The blog of the John S. and James L. Knight Foundation

Mar 08, 2013

An artistic intervention with the lens on the land

Posted by Anne Tschida

Rune Guneriussen, "Atlantica glauca."

Photographing installations is an art form in itself. These aren’t portraits, not scenes or even re-enactments. Whereas photography can often be a medium to capture a moment, an emotion that other forums don’t offer, installation photography is by its essence staged, composed photos of a set that is still temporary and sometimes fundamentally artificial.

And therefore when done well, they are like paintings and sculptures, pieces crafted from start to finish.

Guneriussen "A Clear Epical Dominance" Guneriussen, "A Clear Epical Dominance."

For some sophisticated and beautiful examples of this, check out the work of Norwegian Rune Guneriussen, whose photographs of lights draped over a far northern landscape – over pines and cedars and snow – are as lovely as you can capture. Often exhibited in Europe, this is his first solo outing in the United States, at Waltman Ortega Fine Arts.

Guneriussen takes classic shade lamps, or office lamps, and decorates a dense northern forest with them, invading an unpopulated, quiet and lonely landscape with a human intervention. He photographs these interventions at twilight, when as he says the light is the most incredible blue, and then removes the lighted devices with no trace left behind. A stealth human-made intervention. In one photo, the cedar pine needles look like psychedelic blue moss when set against dozens of desktop lamps planted among the branches, with the light of the remnants of the day peeking in through the treetops above. These are gorgeous contemplations on nature and man’s inevitable markings on it.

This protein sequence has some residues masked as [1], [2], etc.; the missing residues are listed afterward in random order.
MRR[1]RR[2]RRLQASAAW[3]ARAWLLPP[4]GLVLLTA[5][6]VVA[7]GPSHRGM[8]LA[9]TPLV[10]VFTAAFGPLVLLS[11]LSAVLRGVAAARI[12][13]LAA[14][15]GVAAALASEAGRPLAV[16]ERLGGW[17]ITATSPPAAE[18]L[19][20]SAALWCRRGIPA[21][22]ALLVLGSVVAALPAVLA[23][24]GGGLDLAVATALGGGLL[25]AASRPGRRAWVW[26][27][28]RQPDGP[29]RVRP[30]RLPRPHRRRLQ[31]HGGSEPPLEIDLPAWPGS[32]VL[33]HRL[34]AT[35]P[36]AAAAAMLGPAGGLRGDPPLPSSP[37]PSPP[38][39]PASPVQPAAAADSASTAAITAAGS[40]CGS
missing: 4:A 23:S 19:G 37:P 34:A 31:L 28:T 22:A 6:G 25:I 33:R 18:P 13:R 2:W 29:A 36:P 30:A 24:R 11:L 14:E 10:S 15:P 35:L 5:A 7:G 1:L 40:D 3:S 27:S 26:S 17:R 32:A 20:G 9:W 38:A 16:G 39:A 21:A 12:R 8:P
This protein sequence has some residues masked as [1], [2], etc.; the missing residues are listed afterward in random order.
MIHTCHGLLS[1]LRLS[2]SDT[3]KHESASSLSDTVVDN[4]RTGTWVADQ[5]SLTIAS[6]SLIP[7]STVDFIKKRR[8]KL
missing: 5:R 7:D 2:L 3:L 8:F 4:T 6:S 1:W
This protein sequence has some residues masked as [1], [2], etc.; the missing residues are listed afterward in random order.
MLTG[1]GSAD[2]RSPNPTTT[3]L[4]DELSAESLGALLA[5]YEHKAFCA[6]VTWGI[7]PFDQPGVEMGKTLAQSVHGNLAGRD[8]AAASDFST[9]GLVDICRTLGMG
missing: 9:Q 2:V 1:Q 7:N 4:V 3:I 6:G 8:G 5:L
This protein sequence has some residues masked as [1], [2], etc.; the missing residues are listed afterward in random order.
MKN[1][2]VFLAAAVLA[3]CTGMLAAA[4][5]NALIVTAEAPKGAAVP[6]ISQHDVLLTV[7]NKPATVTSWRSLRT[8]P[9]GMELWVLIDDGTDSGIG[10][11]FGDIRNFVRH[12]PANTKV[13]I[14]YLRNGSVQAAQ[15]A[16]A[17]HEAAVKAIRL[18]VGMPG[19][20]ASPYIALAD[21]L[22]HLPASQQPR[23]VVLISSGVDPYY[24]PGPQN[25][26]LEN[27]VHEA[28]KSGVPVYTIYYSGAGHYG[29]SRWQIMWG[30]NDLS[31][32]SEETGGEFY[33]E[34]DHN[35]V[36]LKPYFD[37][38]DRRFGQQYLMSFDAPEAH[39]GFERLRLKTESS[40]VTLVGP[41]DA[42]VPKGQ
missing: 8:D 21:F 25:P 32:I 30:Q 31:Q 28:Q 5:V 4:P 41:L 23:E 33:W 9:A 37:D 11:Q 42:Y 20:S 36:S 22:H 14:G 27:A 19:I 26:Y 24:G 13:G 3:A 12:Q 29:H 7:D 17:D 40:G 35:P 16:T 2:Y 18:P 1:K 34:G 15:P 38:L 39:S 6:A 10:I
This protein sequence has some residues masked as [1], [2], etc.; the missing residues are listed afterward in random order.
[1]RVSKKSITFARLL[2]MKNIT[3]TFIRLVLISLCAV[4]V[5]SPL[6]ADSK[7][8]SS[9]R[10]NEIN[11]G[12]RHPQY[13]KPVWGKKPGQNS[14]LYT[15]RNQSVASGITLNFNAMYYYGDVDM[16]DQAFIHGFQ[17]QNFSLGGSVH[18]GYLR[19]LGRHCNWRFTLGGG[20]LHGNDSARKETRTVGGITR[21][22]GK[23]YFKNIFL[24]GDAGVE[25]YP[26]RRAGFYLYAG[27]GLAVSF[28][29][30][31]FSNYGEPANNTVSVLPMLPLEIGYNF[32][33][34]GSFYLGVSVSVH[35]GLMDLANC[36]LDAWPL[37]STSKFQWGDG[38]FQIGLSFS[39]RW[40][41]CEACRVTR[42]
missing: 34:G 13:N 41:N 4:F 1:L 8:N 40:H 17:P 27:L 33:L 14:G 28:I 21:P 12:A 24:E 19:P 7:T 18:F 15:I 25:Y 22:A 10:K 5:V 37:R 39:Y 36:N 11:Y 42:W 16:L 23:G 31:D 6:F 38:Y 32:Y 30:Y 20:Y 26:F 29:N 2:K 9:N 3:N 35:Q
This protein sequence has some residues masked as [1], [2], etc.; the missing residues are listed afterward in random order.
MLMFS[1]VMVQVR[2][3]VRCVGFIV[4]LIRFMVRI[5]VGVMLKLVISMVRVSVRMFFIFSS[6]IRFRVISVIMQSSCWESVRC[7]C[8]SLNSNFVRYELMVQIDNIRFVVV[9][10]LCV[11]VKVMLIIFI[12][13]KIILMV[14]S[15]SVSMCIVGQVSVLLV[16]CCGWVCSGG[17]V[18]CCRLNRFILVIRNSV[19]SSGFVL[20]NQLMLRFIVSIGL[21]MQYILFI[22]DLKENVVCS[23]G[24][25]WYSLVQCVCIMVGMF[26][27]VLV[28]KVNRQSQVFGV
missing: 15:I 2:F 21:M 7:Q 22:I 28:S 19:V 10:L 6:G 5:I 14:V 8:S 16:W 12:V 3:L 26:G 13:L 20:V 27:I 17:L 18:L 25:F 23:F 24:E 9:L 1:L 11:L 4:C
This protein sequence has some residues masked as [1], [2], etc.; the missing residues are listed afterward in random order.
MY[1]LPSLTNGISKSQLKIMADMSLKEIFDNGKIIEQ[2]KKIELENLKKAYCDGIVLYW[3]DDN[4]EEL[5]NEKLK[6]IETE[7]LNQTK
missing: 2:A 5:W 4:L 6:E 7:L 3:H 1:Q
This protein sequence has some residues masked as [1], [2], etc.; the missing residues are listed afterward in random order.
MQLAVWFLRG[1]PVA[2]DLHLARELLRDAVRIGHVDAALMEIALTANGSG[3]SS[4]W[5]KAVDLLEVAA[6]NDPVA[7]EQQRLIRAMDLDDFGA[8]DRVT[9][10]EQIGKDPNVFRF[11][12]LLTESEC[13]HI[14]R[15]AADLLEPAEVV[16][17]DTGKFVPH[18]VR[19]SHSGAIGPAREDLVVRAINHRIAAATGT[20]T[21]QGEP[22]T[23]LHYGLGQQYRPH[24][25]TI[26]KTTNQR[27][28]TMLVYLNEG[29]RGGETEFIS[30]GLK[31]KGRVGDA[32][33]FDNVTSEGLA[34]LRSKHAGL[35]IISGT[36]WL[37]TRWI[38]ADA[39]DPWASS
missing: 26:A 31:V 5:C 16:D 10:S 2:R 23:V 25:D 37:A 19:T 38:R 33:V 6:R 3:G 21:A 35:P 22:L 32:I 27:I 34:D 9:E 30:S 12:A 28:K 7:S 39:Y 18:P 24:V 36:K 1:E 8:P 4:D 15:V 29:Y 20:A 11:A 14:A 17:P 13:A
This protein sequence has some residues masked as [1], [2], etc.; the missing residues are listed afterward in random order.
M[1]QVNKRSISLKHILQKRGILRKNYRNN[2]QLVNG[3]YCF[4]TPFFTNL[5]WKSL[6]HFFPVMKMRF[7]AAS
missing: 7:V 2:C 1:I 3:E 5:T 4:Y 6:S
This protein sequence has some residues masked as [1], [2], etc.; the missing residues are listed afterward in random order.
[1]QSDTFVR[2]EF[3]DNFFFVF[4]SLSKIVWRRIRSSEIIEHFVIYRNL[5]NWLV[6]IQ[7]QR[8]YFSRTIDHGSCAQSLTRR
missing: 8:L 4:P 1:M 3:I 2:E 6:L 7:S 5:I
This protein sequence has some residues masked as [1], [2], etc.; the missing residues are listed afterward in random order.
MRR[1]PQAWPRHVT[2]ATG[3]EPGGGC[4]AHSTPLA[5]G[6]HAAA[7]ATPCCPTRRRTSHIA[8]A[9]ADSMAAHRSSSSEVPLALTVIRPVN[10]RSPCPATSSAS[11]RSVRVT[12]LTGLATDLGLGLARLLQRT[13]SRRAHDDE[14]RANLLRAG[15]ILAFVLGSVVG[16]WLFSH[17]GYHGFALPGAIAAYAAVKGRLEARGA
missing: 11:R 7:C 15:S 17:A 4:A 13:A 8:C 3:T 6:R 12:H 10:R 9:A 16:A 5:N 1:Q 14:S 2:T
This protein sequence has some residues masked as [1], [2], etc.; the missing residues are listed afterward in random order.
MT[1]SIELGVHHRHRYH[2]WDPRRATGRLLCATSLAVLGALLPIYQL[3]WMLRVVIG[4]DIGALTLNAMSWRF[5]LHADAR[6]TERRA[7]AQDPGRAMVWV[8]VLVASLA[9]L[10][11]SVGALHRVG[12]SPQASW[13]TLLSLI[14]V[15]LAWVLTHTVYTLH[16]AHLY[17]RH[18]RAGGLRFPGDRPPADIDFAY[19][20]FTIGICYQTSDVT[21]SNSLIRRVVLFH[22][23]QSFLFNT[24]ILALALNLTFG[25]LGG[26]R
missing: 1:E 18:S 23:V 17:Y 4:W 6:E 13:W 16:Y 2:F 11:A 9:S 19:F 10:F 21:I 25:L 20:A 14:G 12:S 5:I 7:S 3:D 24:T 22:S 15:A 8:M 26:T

Aleix Plademunt Aleix Plademunt.

In the second solo show at the gallery, Catalan artist Aleix Plademunt also photographs his own interventions on landscapes – this time more southern, the scraggly, dusty plains of Spain. But here again the artist picks out what might seem to be some of the more undeveloped spaces, and pictures our footprints on it. In a series of photographs, he has placed dozens of wooden chairs (empty of actual humans) facing a power plant, with a crop duster plane coming towards this unknown audience.

Aleix Plademunt Aleix Plademunt.

These are also quiet pieces, incredibly lovely, but suggesting an invasion that we can never take back. Never heavy handed, but evoking a sense that nothing on earth has been left untouched, a sobering thought.


“A Clear Epical Dominance” by Rune Guneriussen; “Espectadores” by Aleix Plademunt  run through March 31 at the Waltman Ortega Fine Art gallery, 2233 NW 1st Pl., Miami; 305-576-5335;

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